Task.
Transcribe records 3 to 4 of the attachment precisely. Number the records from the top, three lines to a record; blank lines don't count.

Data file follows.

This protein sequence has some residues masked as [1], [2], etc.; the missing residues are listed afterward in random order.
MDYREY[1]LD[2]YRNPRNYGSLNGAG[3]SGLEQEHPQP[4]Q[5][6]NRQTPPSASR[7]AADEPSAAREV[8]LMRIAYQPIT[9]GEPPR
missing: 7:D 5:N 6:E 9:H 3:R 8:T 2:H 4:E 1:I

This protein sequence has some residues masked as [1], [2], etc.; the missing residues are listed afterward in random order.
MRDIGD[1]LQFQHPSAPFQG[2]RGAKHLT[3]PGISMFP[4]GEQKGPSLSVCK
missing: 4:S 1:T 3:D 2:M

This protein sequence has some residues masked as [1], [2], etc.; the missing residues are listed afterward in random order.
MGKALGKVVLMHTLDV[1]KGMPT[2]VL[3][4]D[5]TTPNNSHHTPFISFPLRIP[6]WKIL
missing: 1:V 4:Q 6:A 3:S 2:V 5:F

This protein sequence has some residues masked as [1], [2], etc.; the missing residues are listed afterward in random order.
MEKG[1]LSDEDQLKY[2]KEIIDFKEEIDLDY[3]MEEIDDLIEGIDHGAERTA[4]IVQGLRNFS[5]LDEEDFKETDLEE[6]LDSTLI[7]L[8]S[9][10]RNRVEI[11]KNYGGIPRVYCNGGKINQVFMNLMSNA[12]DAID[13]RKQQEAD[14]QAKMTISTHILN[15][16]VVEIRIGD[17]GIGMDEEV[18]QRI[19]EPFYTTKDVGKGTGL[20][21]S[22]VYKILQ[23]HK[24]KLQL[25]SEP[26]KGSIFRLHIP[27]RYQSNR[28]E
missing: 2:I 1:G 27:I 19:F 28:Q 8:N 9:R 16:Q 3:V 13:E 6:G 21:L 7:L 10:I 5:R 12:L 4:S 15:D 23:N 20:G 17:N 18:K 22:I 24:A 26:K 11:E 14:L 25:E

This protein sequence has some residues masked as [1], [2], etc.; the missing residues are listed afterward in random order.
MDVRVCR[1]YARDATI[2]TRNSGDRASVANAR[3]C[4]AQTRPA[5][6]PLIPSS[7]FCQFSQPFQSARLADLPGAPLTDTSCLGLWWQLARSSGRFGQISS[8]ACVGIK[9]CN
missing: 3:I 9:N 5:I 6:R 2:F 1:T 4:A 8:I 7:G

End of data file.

This protein sequence has some residues masked as [1], [2], etc.; the missing residues are listed afterward in random order.
MGKALGKVVLMHTLDV[1]KGMPT[2]VL[3][4]D[5]TTPNNSHHTPFISFPLRIP[6]WKIL
missing: 1:V 4:Q 6:A 3:S 2:V 5:F

This protein sequence has some residues masked as [1], [2], etc.; the missing residues are listed afterward in random order.
MEKG[1]LSDEDQLKY[2]KEIIDFKEEIDLDY[3]MEEIDDLIEGIDHGAERTA[4]IVQGLRNFS[5]LDEEDFKETDLEE[6]LDSTLI[7]L[8]S[9][10]RNRVEI[11]KNYGGIPRVYCNGGKINQVFMNLMSNA[12]DAID[13]RKQQEAD[14]QAKMTISTHILN[15][16]VVEIRIGD[17]GIGMDEEV[18]QRI[19]EPFYTTKDVGKGTGL[20][21]S[22]VYKILQ[23]HK[24]KLQL[25]SEP[26]KGSIFRLHIP[27]RYQSNR[28]E
missing: 2:I 1:G 27:I 19:F 28:Q 8:N 9:R 16:Q 3:V 13:E 6:G 21:L 7:L 10:I 5:R 12:L 4:S 15:D 23:N 20:G 17:N 18:K 22:I 24:A 26:K 11:E 14:L 25:E